What Taking Ballet Taught Me About Teaching

| March 26, 2015 | 0 Comments

As a future educator, I often worry about whether I will be able to give my future students everything they deserve. School always came naturally to me. I liked it, I understood it, and I was good at it. But I know that this isn’t the case for all students. Some students are English language learners who are learning the content at the same time as the language; some have learning disabilities; some have to work hard to understand what comes easy to others. These students all deserve an effective teacher who can understand what they are going through, appreciate their hard work, and help get them to where they need and want to be. I used to worry that because I never personally experienced a lot of difficulty learning, my good intentions alone might not be enough for me to be that teacher and to connect with those students in the way that they deserve. And then, I took ballet.

Before the ballet PDP (Physical Development Program) I am taking this semester, I had never taken a dance class. I have no sense of rhythm and I’m not very graceful. To add to this list, I’ve never taken French and am not that familiar with the muscular anatomy of my body. Although it is only beginner’s ballet, I get lost a lot and it can get frustrating. From the first day of class, my instructor has referred to everything we do by its proper term—relevé, plié, glissade, jeté, échappé. At the beginning of the semester, being told to relevé in the first position meant nothing to me—I didn’t even know what the first position was. Although I’ve learned the foot positions, there are still a lot of words and steps I struggle to remember. My instructor calls out the steps as we’re doing them in order to guide us. Only, I can’t remember what the words mean so listening to her call them out doesn’t help me at all. The only way I am able to follow along with what we are doing is by mimicking her actions or those of my classmates. Sometimes I have the steps right but need to improve my form. When this happens, my instructor will refer to the specific muscles that I should be using to preform each action. This might be helpful if I knew any of the muscles she refers to.

Sometimes I think I’m doing exactly what I’m supposed to be and exactly what everyone else is until my instructor corrects me on something, telling me to straighten my leg or point my toes. I thought that’s what I was doing. To further complicate matters, we are dancing on an 8-count (whatever that means). I know that this elusive count that I can’t decipher is supposed to tell me when to do each step. Knowing that I’m supposed to jeté on four and relevé on six doesn’t help me if I have no idea when four or six are occurring, which I don’t. Again, I have to mimic the movements of the class and just hope that I have the timing right. Through my mimicry, I slowly figure things out and can eventually do them on my own and put an action to the word. But sometimes we move on to the next, more difficult step before I can master the first. When this happens, I don’t have the appropriate foundation or background knowledge to learn the new step and find myself feeling frustrated—why can’t I just understand it as quickly as everyone else? Is there something wrong with me?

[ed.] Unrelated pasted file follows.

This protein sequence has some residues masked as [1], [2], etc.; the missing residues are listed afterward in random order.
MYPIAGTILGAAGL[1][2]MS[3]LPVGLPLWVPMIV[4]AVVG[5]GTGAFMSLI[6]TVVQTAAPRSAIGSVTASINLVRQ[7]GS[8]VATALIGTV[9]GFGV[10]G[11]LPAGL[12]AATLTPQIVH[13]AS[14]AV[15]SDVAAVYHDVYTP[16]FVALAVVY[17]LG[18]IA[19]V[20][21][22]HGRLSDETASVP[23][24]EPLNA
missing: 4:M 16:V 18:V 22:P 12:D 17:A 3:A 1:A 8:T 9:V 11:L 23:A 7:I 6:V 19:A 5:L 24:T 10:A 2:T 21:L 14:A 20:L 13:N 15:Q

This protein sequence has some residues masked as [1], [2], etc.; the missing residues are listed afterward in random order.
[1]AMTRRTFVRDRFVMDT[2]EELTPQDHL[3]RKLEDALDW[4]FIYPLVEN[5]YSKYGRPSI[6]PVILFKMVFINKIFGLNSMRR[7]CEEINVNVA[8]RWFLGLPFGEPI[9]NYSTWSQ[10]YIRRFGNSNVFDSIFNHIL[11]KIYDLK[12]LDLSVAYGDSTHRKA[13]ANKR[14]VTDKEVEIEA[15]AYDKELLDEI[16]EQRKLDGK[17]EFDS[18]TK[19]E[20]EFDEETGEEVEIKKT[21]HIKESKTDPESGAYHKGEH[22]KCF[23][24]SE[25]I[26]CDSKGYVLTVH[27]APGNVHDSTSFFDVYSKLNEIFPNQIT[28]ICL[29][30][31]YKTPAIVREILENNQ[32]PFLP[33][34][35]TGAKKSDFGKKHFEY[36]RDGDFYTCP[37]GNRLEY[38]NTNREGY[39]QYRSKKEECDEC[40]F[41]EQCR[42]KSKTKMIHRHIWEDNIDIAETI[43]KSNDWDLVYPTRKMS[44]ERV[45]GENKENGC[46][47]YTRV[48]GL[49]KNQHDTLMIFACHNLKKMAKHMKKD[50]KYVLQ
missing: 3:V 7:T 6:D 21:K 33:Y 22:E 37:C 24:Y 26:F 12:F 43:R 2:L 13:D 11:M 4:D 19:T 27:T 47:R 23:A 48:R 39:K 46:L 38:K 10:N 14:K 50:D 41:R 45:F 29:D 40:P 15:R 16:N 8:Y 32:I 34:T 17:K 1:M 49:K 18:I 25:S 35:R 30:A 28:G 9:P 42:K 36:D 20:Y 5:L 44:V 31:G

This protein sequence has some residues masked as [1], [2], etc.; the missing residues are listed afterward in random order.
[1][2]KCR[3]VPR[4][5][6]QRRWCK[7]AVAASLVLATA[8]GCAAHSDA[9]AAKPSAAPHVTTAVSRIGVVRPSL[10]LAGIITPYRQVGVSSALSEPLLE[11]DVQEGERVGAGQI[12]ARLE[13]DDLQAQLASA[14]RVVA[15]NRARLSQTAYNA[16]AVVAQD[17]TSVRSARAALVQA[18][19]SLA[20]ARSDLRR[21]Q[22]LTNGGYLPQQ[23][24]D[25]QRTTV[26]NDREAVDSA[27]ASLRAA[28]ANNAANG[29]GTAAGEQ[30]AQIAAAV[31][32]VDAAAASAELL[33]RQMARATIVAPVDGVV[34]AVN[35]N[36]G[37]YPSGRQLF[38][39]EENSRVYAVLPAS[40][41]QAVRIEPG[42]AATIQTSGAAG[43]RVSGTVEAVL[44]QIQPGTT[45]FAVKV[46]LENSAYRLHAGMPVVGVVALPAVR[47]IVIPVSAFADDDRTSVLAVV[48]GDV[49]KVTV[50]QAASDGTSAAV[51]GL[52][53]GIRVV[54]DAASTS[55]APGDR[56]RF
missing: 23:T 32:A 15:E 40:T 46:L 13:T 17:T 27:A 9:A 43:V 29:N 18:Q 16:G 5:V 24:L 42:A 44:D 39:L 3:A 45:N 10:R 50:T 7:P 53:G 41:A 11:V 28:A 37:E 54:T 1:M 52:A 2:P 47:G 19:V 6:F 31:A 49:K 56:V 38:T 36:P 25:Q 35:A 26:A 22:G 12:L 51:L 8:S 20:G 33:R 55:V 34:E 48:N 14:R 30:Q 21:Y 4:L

Over the course of this semester I have learned a lot about ballet and even though it is still difficult sometimes, I definitely know a lot more than when I started. But more importantly, I have unexpectedly learned a lot about those students who sit in the back of the classroom and use every ounce of energy they have trying to figure it out only to be told that they still aren’t doing it right. Those students who feel lost and like the class is moving too fast and who wonder to themselves, why can’t I just understand it as quickly as everyone else? Is there something wrong with me? Despite the fact that ballet can be frustrating for me and I’m not very good at it, I like it anyway because it’s a low stakes activity—it doesn’t matter if I’m good or not. Unfortunately this isn’t the case for those students who are putting everything they have into being able to continue on to the next grade level or to get into college. School for these students can be both frustrating and high stakes and because of this they often grow to resent it, to decide to not even try at all.

As educators, we have to prevent this burn out. We have to check for understanding and make sure we aren’t leaving students behind and that we aren’t make assumptions about the language or outside references that our students understand. We have to rephrase things and use different sources of input. We have to understand and appreciate what hard effort looks like and celebrate when our students do well. We have to work as hard as these students are to make sure that they get to where they need to be. We have to make sure that we send our students the message that no, there is nothing wrong with you. 

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Category: featured, Social Activism, Sports

Mackenzie Morgan

About the Author ()

Even though she's not sure how it happened, Mackenzie is a senior. She is also a cake connoisseur, self-declared hobby architect, and co-Editor-in-Chief of Culture Shock. She hails from a small snow globe of a town deep in the mountains of Colorado and is ridiculously proud of the fact that she's half Australian. She's working towards molding young minds as she studies History Education and American Studies with a minor in Political Science, but she would also like to be a princess (or maybe a lawyer). Her weaknesses and greatest enemies include mornings, ketchup, and mascots. Mostly Mackenzie likes to tweet about sandwiches (@Kenz_LM), eat soup, look at the moon, and work towards being Hermione Granger.

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